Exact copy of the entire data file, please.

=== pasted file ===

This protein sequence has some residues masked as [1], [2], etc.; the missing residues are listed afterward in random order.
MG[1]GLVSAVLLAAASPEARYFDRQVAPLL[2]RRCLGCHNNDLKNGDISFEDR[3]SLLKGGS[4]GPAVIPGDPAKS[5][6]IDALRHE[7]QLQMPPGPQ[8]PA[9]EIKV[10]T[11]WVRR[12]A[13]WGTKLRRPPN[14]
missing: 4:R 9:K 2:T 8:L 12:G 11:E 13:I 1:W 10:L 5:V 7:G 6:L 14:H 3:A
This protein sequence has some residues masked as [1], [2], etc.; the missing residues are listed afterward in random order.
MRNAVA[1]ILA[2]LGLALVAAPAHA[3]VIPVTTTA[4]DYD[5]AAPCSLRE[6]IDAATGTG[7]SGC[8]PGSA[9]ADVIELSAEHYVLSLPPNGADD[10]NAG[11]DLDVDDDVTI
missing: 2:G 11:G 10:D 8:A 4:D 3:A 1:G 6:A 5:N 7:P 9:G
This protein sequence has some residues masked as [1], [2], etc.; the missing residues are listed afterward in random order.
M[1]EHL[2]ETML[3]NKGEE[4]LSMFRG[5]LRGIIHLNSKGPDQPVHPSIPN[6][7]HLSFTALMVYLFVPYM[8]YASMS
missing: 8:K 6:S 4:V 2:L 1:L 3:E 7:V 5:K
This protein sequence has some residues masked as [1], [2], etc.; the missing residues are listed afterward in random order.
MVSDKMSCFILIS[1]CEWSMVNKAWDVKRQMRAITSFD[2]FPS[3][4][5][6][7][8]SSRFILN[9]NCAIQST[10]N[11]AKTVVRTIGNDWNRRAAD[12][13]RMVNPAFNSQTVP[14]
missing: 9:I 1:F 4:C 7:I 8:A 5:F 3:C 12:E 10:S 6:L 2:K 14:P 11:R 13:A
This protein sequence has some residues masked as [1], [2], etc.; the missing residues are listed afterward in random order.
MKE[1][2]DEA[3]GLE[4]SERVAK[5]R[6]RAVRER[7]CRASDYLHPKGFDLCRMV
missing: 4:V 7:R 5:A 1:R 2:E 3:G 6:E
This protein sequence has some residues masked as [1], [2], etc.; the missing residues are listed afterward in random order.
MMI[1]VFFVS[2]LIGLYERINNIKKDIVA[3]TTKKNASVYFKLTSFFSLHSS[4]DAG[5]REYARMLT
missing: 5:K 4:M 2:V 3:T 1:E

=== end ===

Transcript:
This protein sequence has some residues masked as [1], [2], etc.; the missing residues are listed afterward in random order.
MG[1]GLVSAVLLAAASPEARYFDRQVAPLL[2]RRCLGCHNNDLKNGDISFEDR[3]SLLKGGS[4]GPAVIPGDPAKS[5][6]IDALRHE[7]QLQMPPGPQ[8]PA[9]EIKV[10]T[11]WVRR[12]A[13]WGTKLRRPPN[14]
missing: 4:R 9:K 2:T 8:L 12:G 11:E 13:I 1:W 10:L 5:V 7:G 6:L 14:H 3:A
This protein sequence has some residues masked as [1], [2], etc.; the missing residues are listed afterward in random order.
MRNAVA[1]ILA[2]LGLALVAAPAHA[3]VIPVTTTA[4]DYD[5]AAPCSLRE[6]IDAATGTG[7]SGC[8]PGSA[9]ADVIELSAEHYVLSLPPNGADD[10]NAG[11]DLDVDDDVTI
missing: 2:G 11:G 10:D 8:A 4:D 3:A 1:G 6:A 5:N 7:P 9:G
This protein sequence has some residues masked as [1], [2], etc.; the missing residues are listed afterward in random order.
M[1]EHL[2]ETML[3]NKGEE[4]LSMFRG[5]LRGIIHLNSKGPDQPVHPSIPN[6][7]HLSFTALMVYLFVPYM[8]YASMS
missing: 8:K 6:S 4:V 2:L 1:L 3:E 7:V 5:K
This protein sequence has some residues masked as [1], [2], etc.; the missing residues are listed afterward in random order.
MVSDKMSCFILIS[1]CEWSMVNKAWDVKRQMRAITSFD[2]FPS[3][4][5][6][7][8]SSRFILN[9]NCAIQST[10]N[11]AKTVVRTIGNDWNRRAAD[12][13]RMVNPAFNSQTVP[14]
missing: 9:I 1:F 4:C 7:I 8:A 5:F 3:C 12:E 10:S 6:L 2:K 14:P 11:R 13:A
This protein sequence has some residues masked as [1], [2], etc.; the missing residues are listed afterward in random order.
MKE[1][2]DEA[3]GLE[4]SERVAK[5]R[6]RAVRER[7]CRASDYLHPKGFDLCRMV
missing: 4:V 7:R 5:A 1:R 2:E 3:G 6:E
This protein sequence has some residues masked as [1], [2], etc.; the missing residues are listed afterward in random order.
MMI[1]VFFVS[2]LIGLYERINNIKKDIVA[3]TTKKNASVYFKLTSFFSLHSS[4]DAG[5]REYARMLT
missing: 5:K 4:M 2:V 3:T 1:E